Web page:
Chinese stock market crash could cause problems for us all

Monday, 24 August 2015  Media Alerts
​“The Chinese stock market has moved into an irrational mode,” says Professor Fariborz Moshirian from the UNSW Business School. “The question is, what next? 

The Shanghai Composite Index had plunged through the crucial 3,500 point barrier which the Chinese government has previously described as its ‘bottom line’.

“It’s incredible. More than 600 China stocks have fallen by the maximum 10 per cent allowed during any one session, and as a result been suspended for the day. It appears the market just won’t stop its runaway collapse, and will carry on falling, unless the Chinese Authorities introduce new policies to restore confidence in the future sustained economic growth in China,” says Professor Moshirian, Director of the Institute of Global Finance at UNSW Australia.

He says this will rattle global markets, and almost certainly impact on Australia. “The headline is certainly that this is the worst trading day in five years. However the sharp decline in the share market is fuelling concerns about another slowdown in the world’s second biggest economy.”

China is our largest export market, and he warns that Australia won’t be spared if China’s growth is lower, because it accounts for around one quarter of our exports. “China imports so many of our raw materials, and if the economy there is considerably weaker, so are we.”

“Mind you, China can still put its foot on the accelerator to get its economy back into gear, given the country’s massive foreign exchange reserve,” he adds. “For example, their central bank could flood the banking system with liquidity to boost lending. However, more may be needed to restore the confidence of global investors about the future export capacity of China and her sustained productive economic activities”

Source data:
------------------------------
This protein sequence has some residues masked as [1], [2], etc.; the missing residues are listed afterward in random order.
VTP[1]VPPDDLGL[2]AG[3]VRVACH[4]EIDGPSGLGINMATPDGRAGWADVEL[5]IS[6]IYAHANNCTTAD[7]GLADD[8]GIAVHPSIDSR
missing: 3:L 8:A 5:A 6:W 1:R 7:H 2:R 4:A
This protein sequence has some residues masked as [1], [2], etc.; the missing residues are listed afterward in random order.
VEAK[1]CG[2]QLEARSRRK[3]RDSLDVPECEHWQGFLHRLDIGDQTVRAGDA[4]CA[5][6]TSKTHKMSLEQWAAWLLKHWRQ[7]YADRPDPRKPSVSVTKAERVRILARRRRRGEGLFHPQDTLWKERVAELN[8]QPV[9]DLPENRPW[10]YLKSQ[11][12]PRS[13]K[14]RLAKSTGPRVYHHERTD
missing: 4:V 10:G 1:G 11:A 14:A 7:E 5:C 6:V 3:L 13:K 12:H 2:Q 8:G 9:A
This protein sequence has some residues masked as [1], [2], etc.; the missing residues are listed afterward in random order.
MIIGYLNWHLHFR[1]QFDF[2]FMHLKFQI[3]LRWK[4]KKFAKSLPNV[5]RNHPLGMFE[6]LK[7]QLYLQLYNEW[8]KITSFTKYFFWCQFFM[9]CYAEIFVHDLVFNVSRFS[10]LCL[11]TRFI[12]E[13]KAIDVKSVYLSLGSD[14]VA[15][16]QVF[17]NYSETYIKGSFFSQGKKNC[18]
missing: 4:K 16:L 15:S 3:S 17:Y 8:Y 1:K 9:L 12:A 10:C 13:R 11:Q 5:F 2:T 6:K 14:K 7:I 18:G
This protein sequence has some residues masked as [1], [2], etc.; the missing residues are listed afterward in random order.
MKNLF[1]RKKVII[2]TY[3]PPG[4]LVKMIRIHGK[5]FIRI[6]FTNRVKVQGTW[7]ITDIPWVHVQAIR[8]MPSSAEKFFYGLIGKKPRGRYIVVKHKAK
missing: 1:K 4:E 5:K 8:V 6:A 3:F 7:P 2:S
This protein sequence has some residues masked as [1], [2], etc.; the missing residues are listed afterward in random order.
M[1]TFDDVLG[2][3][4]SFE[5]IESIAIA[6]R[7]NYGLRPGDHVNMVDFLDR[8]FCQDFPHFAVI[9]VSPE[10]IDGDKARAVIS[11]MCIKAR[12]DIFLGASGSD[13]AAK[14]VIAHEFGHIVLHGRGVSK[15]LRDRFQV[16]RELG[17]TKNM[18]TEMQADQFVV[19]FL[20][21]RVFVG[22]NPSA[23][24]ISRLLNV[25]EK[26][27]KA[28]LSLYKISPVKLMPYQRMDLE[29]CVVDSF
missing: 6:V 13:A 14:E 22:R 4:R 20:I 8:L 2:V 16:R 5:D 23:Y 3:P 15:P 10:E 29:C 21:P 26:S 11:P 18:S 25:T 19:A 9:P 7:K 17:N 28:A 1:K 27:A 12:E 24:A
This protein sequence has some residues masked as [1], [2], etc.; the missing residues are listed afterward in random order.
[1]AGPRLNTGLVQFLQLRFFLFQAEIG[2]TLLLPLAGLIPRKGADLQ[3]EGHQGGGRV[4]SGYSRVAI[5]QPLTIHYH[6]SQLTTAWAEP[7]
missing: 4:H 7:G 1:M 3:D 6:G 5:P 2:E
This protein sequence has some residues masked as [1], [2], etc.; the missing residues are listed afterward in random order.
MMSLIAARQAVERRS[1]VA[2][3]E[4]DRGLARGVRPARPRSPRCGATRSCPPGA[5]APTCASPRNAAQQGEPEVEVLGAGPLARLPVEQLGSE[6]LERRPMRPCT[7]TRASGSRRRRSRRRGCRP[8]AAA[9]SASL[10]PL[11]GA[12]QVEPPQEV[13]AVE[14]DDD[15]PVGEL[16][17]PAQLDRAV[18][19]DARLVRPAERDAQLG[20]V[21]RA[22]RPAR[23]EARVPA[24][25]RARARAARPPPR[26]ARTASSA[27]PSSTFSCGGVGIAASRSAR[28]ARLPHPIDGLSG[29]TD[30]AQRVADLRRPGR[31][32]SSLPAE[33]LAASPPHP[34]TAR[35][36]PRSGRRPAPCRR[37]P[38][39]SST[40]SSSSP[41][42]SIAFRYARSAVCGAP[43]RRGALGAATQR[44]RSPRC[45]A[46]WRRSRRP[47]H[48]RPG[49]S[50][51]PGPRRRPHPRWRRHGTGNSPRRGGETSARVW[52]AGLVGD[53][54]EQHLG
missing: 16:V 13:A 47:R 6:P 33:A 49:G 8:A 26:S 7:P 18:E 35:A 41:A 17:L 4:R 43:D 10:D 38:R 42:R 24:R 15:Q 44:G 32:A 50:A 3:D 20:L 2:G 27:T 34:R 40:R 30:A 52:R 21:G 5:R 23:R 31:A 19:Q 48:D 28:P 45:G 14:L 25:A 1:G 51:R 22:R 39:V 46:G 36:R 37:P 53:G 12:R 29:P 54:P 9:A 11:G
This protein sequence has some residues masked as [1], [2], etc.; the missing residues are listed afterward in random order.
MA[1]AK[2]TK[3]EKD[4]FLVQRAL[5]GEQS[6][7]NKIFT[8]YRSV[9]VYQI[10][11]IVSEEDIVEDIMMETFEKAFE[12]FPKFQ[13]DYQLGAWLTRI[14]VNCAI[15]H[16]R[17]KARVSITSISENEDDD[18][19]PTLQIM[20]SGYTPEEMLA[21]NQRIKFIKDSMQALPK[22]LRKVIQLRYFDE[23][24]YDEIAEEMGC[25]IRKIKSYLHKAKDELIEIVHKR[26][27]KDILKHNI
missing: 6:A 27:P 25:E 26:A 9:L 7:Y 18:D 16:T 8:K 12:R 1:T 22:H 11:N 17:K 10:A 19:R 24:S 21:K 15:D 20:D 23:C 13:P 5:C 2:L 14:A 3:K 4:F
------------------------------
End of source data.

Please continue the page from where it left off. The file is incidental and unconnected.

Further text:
He suggests that, subject to what we will observe in the next few days, it is possible that the pace of capital outflow from China may accelerate. “Chinese capital is looking for a safe haven. This in turn could have both positive and negative impact on the Australia economy and Australia’s real estate market.”

He argues that more global coordinated monetary policies, particularly amongst the Central banks in the US, China, Japan and Euro-zone could change the psychology of the market. “This would assure the market that exchange rates and interest rate are going to be in more synchronised global framework,” he says. 

For further comment call Fariborz Moshirian​ on 02 9385 5859,  

Media contact: 
Julian Lorkin: 02 9385 9887 

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